Back in business: Rifle hosts Business After Hours party to celebrate near completion of Third Street project | PostIndependent.com
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Back in business: Rifle hosts Business After Hours party to celebrate near completion of Third Street project

Guests attend the Business After Hours event celebrating the near-completion of construction in downtown Rifle on Oct. 15.
Rich Allen/Post Independent

High-visibility barricades cordoned off Third Street in Rifle on Friday evening, just as it had for many nights dating back to March.

But as the sun set on this mid-October evening, it wasn’t an army of construction vehicles and piles of busted up concrete that occupied the space. Instead of hard hats, people were sporting baseball caps and beanies. In their hands were not jackhammers and shovels but beers.

The Western Garfield County Chamber of Commerce hosted Business After Hours to recognize the downtown shops and restaurants that got an up-close and personal look at the work being done to update downtown over the past six-plus months and is slated to continue into November. The event was originally scheduled to celebrate the completion of the project, but the band tent played on in front of the similar imagery of vehicles and orange markers down Railroad Avenue.



The original deadline for completion of Oct. 11 passed earlier in the week as plumbing, among other issues, resulted in delays. The Jeff and Phil duo played on as businesses tried to lure customers back.

“(Downtown businesses) have been dealing with a lot of things during construction,” Rifle Area Chamber of Commerce Executive Director Julie Van Hoek said. “There were delay issues. It’s hard to get in and out. They didn’t have sidewalks. So we just wanted to get back to business.”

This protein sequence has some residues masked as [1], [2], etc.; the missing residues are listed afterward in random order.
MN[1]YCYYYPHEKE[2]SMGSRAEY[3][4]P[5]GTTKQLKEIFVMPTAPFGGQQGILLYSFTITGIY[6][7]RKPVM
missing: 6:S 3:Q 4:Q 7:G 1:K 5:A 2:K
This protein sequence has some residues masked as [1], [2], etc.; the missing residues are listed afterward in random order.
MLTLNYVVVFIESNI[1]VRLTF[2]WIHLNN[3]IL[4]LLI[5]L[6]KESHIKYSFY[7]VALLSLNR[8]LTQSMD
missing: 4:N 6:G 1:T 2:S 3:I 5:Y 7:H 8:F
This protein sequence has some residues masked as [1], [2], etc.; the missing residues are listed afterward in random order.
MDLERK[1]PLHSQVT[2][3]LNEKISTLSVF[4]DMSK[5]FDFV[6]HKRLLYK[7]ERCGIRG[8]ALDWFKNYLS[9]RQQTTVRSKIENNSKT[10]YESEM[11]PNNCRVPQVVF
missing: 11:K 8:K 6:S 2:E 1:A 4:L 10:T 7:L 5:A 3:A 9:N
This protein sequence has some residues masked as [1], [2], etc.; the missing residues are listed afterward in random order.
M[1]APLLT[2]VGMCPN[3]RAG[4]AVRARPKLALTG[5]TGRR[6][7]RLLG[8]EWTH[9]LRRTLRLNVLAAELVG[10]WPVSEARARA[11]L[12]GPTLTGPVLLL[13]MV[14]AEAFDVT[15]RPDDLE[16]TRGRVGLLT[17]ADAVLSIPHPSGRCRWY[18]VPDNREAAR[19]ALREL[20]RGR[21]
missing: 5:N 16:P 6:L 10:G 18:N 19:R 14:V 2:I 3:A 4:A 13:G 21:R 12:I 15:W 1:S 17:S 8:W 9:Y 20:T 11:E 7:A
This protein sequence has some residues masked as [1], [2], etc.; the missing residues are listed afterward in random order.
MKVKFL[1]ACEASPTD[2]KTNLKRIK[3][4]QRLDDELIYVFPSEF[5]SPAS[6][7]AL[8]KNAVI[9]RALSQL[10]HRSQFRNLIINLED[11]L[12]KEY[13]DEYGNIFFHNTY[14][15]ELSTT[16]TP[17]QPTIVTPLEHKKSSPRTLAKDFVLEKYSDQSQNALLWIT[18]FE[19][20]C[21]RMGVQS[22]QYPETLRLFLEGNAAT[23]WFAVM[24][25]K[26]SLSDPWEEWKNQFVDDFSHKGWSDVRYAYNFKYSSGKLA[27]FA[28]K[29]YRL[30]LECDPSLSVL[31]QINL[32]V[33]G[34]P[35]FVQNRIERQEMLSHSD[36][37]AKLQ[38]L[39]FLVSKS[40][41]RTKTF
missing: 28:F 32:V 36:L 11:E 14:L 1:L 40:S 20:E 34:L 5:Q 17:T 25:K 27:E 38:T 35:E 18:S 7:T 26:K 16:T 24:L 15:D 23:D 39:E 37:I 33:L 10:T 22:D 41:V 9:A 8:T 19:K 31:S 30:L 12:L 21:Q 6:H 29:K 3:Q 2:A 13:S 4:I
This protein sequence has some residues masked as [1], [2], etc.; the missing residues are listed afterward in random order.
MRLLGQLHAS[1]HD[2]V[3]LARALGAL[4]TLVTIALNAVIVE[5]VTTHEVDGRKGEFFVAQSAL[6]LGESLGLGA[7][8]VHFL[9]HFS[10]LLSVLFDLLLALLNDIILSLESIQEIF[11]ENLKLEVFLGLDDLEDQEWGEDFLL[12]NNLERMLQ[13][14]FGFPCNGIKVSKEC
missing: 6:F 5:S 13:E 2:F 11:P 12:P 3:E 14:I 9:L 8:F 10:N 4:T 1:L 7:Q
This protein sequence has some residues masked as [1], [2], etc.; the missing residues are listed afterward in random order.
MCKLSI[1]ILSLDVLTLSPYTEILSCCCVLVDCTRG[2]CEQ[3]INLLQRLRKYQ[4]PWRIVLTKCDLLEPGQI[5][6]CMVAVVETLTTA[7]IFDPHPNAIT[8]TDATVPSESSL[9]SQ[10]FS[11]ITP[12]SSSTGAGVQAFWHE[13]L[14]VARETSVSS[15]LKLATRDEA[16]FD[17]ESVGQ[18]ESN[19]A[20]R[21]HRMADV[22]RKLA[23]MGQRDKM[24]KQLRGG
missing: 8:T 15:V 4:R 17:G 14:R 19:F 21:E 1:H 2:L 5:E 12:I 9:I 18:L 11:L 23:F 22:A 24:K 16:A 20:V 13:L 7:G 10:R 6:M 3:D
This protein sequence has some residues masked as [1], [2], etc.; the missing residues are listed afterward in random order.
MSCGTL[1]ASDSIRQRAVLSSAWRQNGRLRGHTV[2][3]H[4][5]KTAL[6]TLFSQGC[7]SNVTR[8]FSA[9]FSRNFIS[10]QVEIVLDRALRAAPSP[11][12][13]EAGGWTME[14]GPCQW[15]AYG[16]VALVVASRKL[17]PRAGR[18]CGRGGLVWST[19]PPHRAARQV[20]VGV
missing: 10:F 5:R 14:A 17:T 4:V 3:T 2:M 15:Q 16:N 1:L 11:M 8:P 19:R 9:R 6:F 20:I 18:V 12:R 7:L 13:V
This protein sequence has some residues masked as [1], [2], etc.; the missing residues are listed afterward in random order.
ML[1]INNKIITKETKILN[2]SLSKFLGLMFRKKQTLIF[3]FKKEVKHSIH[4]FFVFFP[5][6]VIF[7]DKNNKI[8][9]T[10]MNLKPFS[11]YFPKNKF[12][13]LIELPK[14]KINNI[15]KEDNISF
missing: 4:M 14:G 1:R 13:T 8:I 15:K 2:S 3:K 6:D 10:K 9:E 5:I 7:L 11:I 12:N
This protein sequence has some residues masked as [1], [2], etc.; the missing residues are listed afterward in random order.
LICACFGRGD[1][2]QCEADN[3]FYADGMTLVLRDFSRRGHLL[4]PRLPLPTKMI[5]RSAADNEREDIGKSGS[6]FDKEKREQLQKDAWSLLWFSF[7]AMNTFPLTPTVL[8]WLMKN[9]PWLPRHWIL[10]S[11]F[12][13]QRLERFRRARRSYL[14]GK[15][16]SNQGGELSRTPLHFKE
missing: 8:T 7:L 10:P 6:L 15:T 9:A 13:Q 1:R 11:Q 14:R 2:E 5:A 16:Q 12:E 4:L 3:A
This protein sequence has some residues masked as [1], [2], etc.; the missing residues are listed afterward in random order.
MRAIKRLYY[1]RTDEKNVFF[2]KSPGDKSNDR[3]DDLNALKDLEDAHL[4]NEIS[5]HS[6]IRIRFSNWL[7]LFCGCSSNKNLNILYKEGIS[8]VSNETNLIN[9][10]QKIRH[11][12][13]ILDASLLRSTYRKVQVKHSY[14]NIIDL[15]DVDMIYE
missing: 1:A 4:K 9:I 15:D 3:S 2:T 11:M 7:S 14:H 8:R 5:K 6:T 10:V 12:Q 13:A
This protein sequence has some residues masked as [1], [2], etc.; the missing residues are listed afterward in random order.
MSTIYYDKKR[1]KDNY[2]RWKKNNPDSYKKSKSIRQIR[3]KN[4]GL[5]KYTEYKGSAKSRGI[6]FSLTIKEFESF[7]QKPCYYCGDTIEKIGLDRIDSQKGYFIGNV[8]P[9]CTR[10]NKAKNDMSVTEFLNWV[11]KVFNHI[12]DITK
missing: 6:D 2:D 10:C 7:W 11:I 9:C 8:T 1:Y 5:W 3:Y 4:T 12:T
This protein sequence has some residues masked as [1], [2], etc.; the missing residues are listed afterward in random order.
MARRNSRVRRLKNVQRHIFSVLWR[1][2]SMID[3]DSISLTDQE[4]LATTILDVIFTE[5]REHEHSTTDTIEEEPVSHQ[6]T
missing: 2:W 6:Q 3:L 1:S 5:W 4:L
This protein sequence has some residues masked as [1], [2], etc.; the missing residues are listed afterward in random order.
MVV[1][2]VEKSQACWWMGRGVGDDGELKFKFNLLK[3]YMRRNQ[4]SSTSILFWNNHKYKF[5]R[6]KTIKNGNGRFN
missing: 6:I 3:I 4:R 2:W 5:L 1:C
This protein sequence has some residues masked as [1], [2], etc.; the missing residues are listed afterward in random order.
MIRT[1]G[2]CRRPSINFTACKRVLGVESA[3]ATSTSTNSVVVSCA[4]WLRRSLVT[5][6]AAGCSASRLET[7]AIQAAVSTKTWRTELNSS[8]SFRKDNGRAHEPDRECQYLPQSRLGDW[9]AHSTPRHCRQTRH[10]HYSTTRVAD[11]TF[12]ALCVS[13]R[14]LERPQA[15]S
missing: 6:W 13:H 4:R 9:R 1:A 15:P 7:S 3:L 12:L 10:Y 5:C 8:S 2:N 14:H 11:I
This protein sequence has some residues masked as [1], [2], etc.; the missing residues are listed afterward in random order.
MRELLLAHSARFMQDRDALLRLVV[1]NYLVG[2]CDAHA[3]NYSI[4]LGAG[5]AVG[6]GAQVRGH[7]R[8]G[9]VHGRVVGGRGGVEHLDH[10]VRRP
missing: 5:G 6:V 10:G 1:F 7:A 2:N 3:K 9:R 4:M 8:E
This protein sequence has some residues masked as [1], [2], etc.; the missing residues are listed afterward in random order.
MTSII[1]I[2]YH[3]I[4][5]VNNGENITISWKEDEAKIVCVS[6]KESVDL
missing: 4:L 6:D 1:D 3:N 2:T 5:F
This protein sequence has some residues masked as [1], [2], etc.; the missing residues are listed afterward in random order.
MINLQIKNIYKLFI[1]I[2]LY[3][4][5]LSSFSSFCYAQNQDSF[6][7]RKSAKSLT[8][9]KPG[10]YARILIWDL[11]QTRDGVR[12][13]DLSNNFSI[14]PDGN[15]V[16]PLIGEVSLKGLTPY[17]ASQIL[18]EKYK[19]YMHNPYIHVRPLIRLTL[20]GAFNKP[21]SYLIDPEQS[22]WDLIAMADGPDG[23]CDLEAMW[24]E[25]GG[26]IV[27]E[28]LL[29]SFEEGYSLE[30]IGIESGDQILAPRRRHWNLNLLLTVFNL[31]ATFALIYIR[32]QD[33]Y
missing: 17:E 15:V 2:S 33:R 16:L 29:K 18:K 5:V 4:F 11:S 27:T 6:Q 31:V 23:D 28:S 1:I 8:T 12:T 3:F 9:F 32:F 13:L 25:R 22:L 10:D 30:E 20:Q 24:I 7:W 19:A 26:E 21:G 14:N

The Chamber hosted live music. Businesses stayed open late. They did what they could to let customers know they were still there.

Mandy Whitt of Whitt and Co. Clothing said she felt fortunate and lucky that her shop, right on the corner of Railroad and Third, had high visibility and access early in the project. She believed her business fared better than some others.

Right outside her window, a string of arts businesses just on the other side of Railroad saw construction vehicles parked right outside their front door, their sidewalk ripped away and, on occasion, access to their business completely disrupted.

Sundee Studio owner Sundee Sydoriak walks out of the massage room at her boutique in downtown Rifle.
Chelsea Self/Post Independent

Sundee Sydoriak, owner of Sundee Studio, a hybrid boutique shop and massage parlor, shut its doors entirely for several weeks.

“I did OK because I had so many massage clients built up through the years, but my retail did nothing,” Sydoriak said. “Absolutely nothing. That’s been really, really hard and depressing. I didn’t know it was going to last quite this long, so that’s been hard.”

Sydoriak’s business operates out of a basement space. The only way in or out is a set of stairs. There are no windows showcasing the vibrant and colorful wares she exhibits, setting her behind the curve already.

When the construction ripped up her sidewalk, the passerby traffic went away, as well.

For Sundee’s neighbor, Crescent Moon Spiritual Goods, the results were similar. Owner Tamara Degler said that compared to 2020 — already a COVID-19-impacted year — revenue was down as much as 23% some months.

As of Friday night, Crescent Moon’s step up to the store’s front door remained uncompleted.

“Just getting the people walking through again will be exciting,” Degler said.

On Third Street proper, Jalisco Grill was unable to set up an outdoor patio due to the construction, a staple of restaurant dining in the pandemic era.

Owner Maria Vidrio said strong local support allowed her to keep her doors open. Vidrio launched a new restaurant, the Rifle Bar and Grill, next door on Friday night as well, opening the new era of Third Street with a new vendor.

Sundee Studio owner Sundee Sydoriak puts away products in her downtown Rifle shop.
Chelsea Self/Post Independent

All of the businesses spoken to for this story said they were in favor of the construction project and the much-needed updates to Rifle’s downtown. However, they did not expect to still be navigating parking and construction issues after Oct. 11.

Construction on Railroad Avenue is expected to be finished by mid November.


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